Implicit theories and conceptions of morality

Research output: Journal Publications and Reviews (RGC: 21, 22, 62)21_Publication in refereed journal

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Author(s)

Detail(s)

Original languageEnglish
Pages (from-to)923-940
Journal / PublicationJournal of Personality and Social Psychology
Volume73
Issue number5
Publication statusPublished - Nov 1997
Externally publishedYes

Abstract

In this article, the authors propose that individuals' moral beliefs are linked to their implicit theories about the nature (i.e., malleability) of their social-moral reality. Specifically, it was hypothesized that when individuals believe in a fixed reality (entity theory), they tend to hold moral beliefs in which duties within the given system are seen as fundamental. In contrast, when individuals believe in a malleable reality (incremental theory), one that can be shaped by individuals, they hold moral beliefs that focus on moral principles, such as human rights, around which that reality should be organized. Results from 5 studies supported the proposed framework: Implicit theories about the malleability of one's social-moral reality predicted duty-based vs. rights-based moral beliefs. Copyright 1997 by the American Psychological Association, Inc.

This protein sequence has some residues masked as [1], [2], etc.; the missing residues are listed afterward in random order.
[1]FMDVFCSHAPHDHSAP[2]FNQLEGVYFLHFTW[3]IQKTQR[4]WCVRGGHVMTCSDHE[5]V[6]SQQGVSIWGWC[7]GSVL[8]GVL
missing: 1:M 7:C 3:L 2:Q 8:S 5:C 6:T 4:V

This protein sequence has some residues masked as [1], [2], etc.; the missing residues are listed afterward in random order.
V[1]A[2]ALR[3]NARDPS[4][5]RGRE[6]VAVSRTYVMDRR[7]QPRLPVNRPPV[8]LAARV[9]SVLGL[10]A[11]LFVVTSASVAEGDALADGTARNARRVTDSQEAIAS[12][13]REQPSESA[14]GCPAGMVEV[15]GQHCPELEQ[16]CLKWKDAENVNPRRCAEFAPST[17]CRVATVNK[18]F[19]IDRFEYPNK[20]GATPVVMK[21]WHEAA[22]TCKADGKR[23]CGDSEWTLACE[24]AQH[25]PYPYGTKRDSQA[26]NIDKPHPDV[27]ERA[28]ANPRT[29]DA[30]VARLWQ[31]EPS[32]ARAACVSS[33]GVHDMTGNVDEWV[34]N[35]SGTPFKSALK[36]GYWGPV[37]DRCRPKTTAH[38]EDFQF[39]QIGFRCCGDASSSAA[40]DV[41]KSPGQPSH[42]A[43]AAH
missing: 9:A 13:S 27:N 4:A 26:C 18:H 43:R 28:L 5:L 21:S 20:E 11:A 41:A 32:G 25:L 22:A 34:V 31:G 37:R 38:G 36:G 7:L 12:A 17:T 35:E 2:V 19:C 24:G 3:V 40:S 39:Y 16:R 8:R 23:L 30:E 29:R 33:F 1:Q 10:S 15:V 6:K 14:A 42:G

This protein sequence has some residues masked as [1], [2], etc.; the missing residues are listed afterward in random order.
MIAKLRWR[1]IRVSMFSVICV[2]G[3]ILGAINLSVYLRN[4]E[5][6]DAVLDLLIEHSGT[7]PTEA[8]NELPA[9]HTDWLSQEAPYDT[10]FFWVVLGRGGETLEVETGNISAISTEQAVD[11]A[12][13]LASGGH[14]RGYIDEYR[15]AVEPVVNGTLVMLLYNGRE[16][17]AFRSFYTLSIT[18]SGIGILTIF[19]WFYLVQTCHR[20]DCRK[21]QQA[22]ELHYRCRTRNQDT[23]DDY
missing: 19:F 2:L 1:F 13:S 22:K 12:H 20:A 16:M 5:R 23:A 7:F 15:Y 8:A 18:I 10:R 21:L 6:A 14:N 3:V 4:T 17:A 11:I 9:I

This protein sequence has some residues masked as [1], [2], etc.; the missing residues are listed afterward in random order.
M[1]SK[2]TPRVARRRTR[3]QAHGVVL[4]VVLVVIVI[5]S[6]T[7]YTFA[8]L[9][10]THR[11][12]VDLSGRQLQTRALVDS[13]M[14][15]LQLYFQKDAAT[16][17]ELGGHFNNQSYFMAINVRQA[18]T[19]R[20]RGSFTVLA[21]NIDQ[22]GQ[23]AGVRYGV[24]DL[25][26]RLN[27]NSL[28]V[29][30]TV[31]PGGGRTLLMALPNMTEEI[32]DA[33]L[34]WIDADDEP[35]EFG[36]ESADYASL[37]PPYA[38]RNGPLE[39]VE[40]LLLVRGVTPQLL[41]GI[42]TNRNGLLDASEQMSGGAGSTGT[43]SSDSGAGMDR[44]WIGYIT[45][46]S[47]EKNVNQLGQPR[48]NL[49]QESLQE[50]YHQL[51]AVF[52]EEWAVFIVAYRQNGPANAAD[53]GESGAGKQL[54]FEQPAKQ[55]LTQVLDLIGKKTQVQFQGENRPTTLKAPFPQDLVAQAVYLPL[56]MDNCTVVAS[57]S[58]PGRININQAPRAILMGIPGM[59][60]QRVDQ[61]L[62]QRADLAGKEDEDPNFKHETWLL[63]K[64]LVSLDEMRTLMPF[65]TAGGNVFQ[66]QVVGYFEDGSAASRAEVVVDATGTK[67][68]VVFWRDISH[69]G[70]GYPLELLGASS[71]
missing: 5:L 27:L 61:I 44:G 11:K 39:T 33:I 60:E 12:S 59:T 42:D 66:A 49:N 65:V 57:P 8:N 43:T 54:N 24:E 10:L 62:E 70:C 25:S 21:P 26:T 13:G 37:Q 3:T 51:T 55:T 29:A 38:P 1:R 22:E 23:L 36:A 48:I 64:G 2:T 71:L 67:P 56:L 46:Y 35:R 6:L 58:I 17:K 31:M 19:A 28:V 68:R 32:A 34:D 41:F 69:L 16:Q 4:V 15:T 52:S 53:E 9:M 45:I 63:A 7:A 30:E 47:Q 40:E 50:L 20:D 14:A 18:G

Citation Format(s)

Implicit theories and conceptions of morality. / Chiu, Chi-Yue; Dweck, Carol S.; Tong, Jennifer Yuk-Yue; Fu, Jeanne Ho-Ying.

In: Journal of Personality and Social Psychology, Vol. 73, No. 5, 11.1997, p. 923-940.

Research output: Journal Publications and Reviews (RGC: 21, 22, 62)21_Publication in refereed journal